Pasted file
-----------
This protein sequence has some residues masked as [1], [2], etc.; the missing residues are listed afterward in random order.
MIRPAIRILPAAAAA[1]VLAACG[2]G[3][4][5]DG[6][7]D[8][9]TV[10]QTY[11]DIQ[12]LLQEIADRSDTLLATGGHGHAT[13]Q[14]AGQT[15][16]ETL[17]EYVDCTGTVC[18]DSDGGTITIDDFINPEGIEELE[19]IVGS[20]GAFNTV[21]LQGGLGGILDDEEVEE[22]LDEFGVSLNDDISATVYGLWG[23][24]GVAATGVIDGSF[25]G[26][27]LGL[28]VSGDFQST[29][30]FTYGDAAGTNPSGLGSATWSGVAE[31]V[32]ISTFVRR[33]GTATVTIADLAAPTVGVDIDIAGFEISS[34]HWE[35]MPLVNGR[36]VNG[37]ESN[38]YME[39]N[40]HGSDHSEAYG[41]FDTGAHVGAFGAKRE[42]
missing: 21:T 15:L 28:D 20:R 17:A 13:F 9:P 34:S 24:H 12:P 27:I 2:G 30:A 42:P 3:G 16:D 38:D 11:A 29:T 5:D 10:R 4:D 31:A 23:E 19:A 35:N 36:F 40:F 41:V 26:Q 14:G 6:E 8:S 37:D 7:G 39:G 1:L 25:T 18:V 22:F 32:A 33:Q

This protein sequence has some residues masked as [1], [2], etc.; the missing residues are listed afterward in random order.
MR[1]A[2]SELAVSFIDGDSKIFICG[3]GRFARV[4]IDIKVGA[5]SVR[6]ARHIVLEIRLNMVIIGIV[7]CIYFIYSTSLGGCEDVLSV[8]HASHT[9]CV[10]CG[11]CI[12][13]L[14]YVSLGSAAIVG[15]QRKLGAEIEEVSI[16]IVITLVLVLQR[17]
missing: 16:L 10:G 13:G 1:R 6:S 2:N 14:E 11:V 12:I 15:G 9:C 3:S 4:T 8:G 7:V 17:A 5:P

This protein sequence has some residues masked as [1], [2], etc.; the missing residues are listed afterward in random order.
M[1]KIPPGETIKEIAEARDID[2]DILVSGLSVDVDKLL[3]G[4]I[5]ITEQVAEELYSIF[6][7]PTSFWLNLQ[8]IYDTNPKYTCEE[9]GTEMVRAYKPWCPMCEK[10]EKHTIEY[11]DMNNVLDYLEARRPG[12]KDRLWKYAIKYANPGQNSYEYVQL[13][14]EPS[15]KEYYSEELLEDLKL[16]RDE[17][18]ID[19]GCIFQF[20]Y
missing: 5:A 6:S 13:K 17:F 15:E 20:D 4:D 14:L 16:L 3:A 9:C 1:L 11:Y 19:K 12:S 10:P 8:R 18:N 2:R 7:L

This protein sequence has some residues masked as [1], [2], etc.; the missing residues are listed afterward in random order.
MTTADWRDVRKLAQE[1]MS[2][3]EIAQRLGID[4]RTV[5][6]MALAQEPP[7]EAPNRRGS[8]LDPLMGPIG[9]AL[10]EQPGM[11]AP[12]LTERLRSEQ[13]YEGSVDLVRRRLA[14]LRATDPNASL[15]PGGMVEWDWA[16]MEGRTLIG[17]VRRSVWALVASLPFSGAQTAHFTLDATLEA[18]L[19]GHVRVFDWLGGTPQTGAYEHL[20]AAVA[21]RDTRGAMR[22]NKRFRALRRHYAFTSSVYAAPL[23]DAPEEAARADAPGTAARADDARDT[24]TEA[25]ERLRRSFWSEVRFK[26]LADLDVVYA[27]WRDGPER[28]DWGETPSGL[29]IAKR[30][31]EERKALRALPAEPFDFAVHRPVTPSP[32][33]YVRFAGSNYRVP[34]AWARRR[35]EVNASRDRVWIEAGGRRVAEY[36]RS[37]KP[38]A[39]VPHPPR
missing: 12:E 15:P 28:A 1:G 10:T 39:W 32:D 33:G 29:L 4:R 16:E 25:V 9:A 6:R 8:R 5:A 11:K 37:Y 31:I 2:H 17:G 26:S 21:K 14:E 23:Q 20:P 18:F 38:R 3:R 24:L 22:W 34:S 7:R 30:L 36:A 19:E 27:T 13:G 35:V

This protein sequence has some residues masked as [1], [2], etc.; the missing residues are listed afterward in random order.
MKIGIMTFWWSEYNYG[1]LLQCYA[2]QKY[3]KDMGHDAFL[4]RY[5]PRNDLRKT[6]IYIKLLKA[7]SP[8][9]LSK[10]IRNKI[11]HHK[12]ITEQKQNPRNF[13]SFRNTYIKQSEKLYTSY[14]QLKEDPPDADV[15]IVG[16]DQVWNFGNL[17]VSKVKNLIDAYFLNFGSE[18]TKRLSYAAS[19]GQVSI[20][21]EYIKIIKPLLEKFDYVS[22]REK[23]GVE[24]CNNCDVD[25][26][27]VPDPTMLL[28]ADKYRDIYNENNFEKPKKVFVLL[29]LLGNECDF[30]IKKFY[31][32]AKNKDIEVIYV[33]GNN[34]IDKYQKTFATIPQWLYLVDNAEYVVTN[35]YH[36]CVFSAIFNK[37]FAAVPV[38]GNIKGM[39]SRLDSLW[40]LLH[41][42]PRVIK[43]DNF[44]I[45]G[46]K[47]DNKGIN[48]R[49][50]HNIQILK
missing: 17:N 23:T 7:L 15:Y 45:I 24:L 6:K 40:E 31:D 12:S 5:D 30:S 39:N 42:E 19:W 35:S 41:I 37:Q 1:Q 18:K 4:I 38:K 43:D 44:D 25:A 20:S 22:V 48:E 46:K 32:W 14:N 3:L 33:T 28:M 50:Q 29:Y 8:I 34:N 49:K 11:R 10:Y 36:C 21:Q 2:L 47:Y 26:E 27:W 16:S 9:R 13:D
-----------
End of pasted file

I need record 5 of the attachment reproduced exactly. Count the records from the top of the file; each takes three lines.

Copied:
This protein sequence has some residues masked as [1], [2], etc.; the missing residues are listed afterward in random order.
MKIGIMTFWWSEYNYG[1]LLQCYA[2]QKY[3]KDMGHDAFL[4]RY[5]PRNDLRKT[6]IYIKLLKA[7]SP[8][9]LSK[10]IRNKI[11]HHK[12]ITEQKQNPRNF[13]SFRNTYIKQSEKLYTSY[14]QLKEDPPDADV[15]IVG[16]DQVWNFGNL[17]VSKVKNLIDAYFLNFGSE[18]TKRLSYAAS[19]GQVSI[20][21]EYIKIIKPLLEKFDYVS[22]REK[23]GVE[24]CNNCDVD[25][26][27]VPDPTMLL[28]ADKYRDIYNENNFEKPKKVFVLL[29]LLGNECDF[30]IKKFY[31][32]AKNKDIEVIYV[33]GNN[34]IDKYQKTFATIPQWLYLVDNAEYVVTN[35]YH[36]CVFSAIFNK[37]FAAVPV[38]GNIKGM[39]SRLDSLW[40]LLH[41][42]PRVIK[43]DNF[44]I[45]G[46]K[47]DNKGIN[48]R[49][50]HNIQILK
missing: 17:N 23:T 7:L 15:Y 45:I 24:L 6:K 40:E 31:D 12:S 5:D 30:S 39:N 42:E 19:W 35:S 41:I 37:Q 1:Q 18:K 4:I 38:K 43:D 44:D 25:A 20:S 22:V 48:E 46:K 32:W 14:N 3:L 33:T 28:M 50:Q 29:Y 8:I 34:N 49:K 11:R 10:Y 36:C 21:Q 2:L 47:Y 26:E 27:W 16:S 9:R 13:D